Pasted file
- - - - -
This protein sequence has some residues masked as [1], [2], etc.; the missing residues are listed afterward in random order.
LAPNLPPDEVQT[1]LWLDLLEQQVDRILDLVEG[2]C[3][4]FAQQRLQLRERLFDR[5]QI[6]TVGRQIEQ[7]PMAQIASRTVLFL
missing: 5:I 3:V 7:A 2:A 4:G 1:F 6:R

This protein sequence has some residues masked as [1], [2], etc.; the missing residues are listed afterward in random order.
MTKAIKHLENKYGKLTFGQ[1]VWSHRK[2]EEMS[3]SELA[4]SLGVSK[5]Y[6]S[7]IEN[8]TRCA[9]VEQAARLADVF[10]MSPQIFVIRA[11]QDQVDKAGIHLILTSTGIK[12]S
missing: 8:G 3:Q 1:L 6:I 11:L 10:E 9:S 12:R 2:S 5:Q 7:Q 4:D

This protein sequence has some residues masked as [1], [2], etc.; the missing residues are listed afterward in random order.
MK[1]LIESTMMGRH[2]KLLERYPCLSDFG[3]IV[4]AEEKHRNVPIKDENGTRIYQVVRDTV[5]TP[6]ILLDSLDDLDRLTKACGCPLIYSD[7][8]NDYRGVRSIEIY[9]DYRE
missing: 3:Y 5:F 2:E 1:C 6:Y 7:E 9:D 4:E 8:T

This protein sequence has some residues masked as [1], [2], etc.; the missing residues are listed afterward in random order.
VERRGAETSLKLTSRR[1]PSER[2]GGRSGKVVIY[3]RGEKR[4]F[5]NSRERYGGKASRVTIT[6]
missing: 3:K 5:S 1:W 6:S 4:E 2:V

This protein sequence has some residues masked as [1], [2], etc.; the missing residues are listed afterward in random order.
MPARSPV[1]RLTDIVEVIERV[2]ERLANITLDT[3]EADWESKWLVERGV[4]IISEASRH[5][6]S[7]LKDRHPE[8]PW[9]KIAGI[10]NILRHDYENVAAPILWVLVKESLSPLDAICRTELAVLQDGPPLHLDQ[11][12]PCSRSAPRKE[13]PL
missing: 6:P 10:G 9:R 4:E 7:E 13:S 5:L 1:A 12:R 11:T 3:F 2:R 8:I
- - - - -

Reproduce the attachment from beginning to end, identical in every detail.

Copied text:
This protein sequence has some residues masked as [1], [2], etc.; the missing residues are listed afterward in random order.
LAPNLPPDEVQT[1]LWLDLLEQQVDRILDLVEG[2]C[3][4]FAQQRLQLRERLFDR[5]QI[6]TVGRQIEQ[7]PMAQIASRTVLFL
missing: 5:I 3:V 7:A 2:A 4:G 1:F 6:R

This protein sequence has some residues masked as [1], [2], etc.; the missing residues are listed afterward in random order.
MTKAIKHLENKYGKLTFGQ[1]VWSHRK[2]EEMS[3]SELA[4]SLGVSK[5]Y[6]S[7]IEN[8]TRCA[9]VEQAARLADVF[10]MSPQIFVIRA[11]QDQVDKAGIHLILTSTGIK[12]S
missing: 8:G 3:Q 1:L 6:I 11:L 10:E 9:S 12:R 2:S 5:Q 7:Q 4:D

This protein sequence has some residues masked as [1], [2], etc.; the missing residues are listed afterward in random order.
MK[1]LIESTMMGRH[2]KLLERYPCLSDFG[3]IV[4]AEEKHRNVPIKDENGTRIYQVVRDTV[5]TP[6]ILLDSLDDLDRLTKACGCPLIYSD[7][8]NDYRGVRSIEIY[9]DYRE
missing: 3:Y 5:F 2:E 1:C 6:Y 7:E 9:D 4:E 8:T

This protein sequence has some residues masked as [1], [2], etc.; the missing residues are listed afterward in random order.
VERRGAETSLKLTSRR[1]PSER[2]GGRSGKVVIY[3]RGEKR[4]F[5]NSRERYGGKASRVTIT[6]
missing: 3:K 5:S 1:W 6:S 4:E 2:V

This protein sequence has some residues masked as [1], [2], etc.; the missing residues are listed afterward in random order.
MPARSPV[1]RLTDIVEVIERV[2]ERLANITLDT[3]EADWESKWLVERGV[4]IISEASRH[5][6]S[7]LKDRHPE[8]PW[9]KIAGI[10]NILRHDYENVAAPILWVLVKESLSPLDAICRTELAVLQDGPPLHLDQ[11][12]PCSRSAPRKE[13]PL
missing: 6:P 10:G 9:R 4:E 7:E 13:S 5:L 1:A 12:R 11:T 3:F 2:R 8:I